In horses, Kirschvink et al.  found no cellular count variation in BALF after 50 minutes of exercise. In runners’ sputum of 10 km (~35.4 min), 12 km (~46.1 min), and 21 km (~89.1 min) a trend of increasing polymorphonuclear neutrophils (PMNs) in samples of induced sputum was found . In the same direction, Bonsignore et al.  reported a higher percentage of PMNs in induced sputum, compared to values previous to exercise and an increase in these cells after the marathon (~179 min). Also in induced sputum of runners, Denguezli-Bouzgarrou et al. observed in 2006  and 2007  an increase of PMNs after 60 minutes of moderate racing. In the latter study, higher concentrations of histamine, interleukin-8 (IL-8), LTB4, and LTE4 were also detected, subsequent to acute exercise during the precompetitive phase versus the competitive phase . Chimenti et al. , in a 20-kilometer race (~90 min), reported an increase in IL-8 in the supernatant. Races in smaller time frames (~18 min) showed no changes in the amount of PMNs in induced sputum . In rowers, after a short test of high intensity (1000 m in ~3 min), there was a trend towards an increase of epithelial cells and a positive association between the pulmonary ventilation/body weight (L/kg) and macrophages in induced sputum . In swimmers, increases in lymphocytes and eosinophils and a decrease in macrophages were observed in induced sputum, after a 5 km race in the ocean (hypertonic environment) in relation to the same test performed in an open pool with low concentration of chlorine. However, there is no evidence of the increase in inflammatory cell activation . In a chlorinated pool, in high performance swimmers, no changes were observed in the cellular composition of the induced sputum and the pH in EBC after 45 min at moderate intensity . Larsson et al.  found an increase of granulocytes and macrophages in subjects that performed one hour of exercise, on a treadmill, at −23°C, without IL-8 changes in BALF samples. Derivatives of arachidonic acid have been studied in three works; thus, in a maximum acute exercise of approximately 12 min, increases in E2 prostaglandin and B2 thromboxane in EBC after exercise were found in men . The leukotrienes in EBC were studied by Bikov et al. ; thus, after an eight-minute test on a treadmill no differences in the concentration of cysteinyl leukotrienes were found in normal people. In a test of 4 km of cycling with a 12% hill sloping during ~7 min, an increase of leukotriene B4 in BALF of athletes was found in comparison to the control subjects . Also in EBC, Zietkowski et al.  found no changes in high sensitive C-reactive protein after 9 minutes of cycle-ergometry at 85% of in healthy subjects.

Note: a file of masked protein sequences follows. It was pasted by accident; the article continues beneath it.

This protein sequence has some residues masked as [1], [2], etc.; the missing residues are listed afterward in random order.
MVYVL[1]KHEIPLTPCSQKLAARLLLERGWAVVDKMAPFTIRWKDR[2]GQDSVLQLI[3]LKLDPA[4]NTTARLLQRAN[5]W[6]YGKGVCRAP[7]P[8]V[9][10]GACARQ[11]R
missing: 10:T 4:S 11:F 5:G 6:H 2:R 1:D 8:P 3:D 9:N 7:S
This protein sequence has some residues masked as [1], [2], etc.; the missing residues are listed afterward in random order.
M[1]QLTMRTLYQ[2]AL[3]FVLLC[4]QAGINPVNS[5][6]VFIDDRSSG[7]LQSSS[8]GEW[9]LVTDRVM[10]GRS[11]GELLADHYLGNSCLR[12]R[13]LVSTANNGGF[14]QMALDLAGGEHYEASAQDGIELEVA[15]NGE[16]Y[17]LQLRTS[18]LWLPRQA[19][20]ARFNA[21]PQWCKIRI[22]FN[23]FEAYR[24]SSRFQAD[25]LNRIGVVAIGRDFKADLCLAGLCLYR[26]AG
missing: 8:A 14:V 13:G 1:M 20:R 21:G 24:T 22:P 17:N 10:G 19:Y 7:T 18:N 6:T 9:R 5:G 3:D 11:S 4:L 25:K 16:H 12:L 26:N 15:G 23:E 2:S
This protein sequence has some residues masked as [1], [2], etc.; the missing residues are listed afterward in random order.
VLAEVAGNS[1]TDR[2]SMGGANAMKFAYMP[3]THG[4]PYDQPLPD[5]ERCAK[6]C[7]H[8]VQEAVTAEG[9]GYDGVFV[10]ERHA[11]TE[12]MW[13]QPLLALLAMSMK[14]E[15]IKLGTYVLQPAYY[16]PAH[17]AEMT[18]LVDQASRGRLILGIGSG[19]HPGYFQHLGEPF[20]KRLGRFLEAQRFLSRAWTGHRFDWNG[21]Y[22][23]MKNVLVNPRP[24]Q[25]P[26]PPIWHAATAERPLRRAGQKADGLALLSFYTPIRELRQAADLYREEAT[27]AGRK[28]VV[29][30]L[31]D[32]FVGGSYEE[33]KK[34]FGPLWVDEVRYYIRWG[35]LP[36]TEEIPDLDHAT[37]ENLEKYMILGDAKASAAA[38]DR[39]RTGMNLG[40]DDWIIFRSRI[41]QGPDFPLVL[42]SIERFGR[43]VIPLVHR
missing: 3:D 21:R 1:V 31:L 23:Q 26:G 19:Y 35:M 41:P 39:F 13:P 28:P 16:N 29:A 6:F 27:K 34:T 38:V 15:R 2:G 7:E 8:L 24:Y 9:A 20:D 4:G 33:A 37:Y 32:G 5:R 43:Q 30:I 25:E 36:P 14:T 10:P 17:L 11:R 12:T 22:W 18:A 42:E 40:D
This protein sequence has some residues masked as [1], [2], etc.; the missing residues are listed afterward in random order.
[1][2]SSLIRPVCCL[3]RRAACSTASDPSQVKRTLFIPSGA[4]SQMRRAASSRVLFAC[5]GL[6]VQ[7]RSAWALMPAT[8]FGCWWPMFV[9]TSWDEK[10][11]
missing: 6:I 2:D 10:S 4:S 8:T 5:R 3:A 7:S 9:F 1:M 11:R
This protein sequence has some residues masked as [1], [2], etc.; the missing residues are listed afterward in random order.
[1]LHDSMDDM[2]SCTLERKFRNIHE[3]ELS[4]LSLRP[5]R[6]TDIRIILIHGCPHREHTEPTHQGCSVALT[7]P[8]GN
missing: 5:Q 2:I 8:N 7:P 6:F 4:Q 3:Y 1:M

The pH in EBC () is a potential marker of pulmonary inflammation that has been used in pathologies that have this condition. In acute exercise, the results have been variable; thus, Marek et al.  did not find differences after an exercise until fatigue (~13 min) in of amateur athletes. Bikov et al.  did not observe changes in the of healthy subjects after exercise, while there are other reports that show increases in pH after outdoor exercise  and after low-intensity (60% ) exercise (~30 min) in nonathlete healthy subjects . In races up to 10 km, no changes have been reported up to 80 min after the race, in both amateur runners  and physically active runners . However, there are inverse correlations between changes in prooxidants and changes of . In distances that exceed 21 and 42 km, ~101 min and ~246 min, respectively, an acute decreasing trend of was observed . However, in an animal study conducted in horses, the group of Cathcart et al.  found an increase in after running 1.6 km.